From the start, the reborn band Space Cubs cultivated a much needed air of mystery, from their magical debut last summer somewhere in Allentown to a captivating show at the Mohawk before disappearing to record What Iff, their excellent debut EP and our Album of the Week, and praise be, that glorious mystery is very much intact. Dreamy yet precise and very much  fully realized, What Iff only hints at this band’s tremendous potential, offering a  tantalizing glimpse into a possible future for  Buffalo’s music scene that you can totally get down to, which is always welcome.

Originally a one woman bedroom dream pop project from Suzanne Bonifacio, Space Cubs expanded, assimilating electronic artist and enfante terrible Shawn Lewis as well as scene mainstay Ken Culton and Adam Pressley to become something beautifully new, and “Gnaw” captures that metamorphosis  perfectly in sonic amber. Hazy loops and haunted vocals give way to a de-tuned, underwater piano, buffeted by a sly and insistent beat that digs in and confirms that Space Cubs is now a band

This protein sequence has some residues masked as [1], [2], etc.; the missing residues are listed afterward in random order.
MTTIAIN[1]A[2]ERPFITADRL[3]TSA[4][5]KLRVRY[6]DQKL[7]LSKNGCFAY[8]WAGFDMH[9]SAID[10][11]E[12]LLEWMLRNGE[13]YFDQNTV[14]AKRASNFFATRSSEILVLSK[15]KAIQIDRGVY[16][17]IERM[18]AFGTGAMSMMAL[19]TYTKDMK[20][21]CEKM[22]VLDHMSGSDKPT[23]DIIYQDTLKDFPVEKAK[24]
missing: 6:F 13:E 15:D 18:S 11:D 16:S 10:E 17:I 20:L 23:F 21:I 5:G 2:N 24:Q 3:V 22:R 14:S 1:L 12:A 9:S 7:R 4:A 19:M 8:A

Lead single “Quitting” goes for unsettled post Kid A Radiohead vibes with otherworldly poly-rhythms and Brian Eno sound textures, before giving way to “What iff,” the EPs first banger, an intense slow burner anchored by tight groove that floats under Suzanne’s powerful and crystalline voice, Adam Pressley’s searching, spiraling upwards guitar, and a cathedralesque sense of space that sounds holy and achingly pure as the jam reaches continually for heavens that aren’t really there.

After the interstitial ambient fuzz in the form of  “Fizzle Practicality,” What Iff sticks it’s landing with the rapturous finale of “The World,” a heavenly slice of sonic butter that melts in your ears, attaining instant cosmic altitude thanks to Suzanne’s angelic multi-tracked vocals, layered and lushly irresistible electronic textures, and a shoegazey beat that demands hypnotically nodding your whole body and soul in time to the song. It’s really an astonishing piece of music: minimalist yet expansive, unapologetically beautiful, and deeply satisfying.

“The World,” and the future belongs to Space Cubs, and I seriously can’t wait to see what’s next.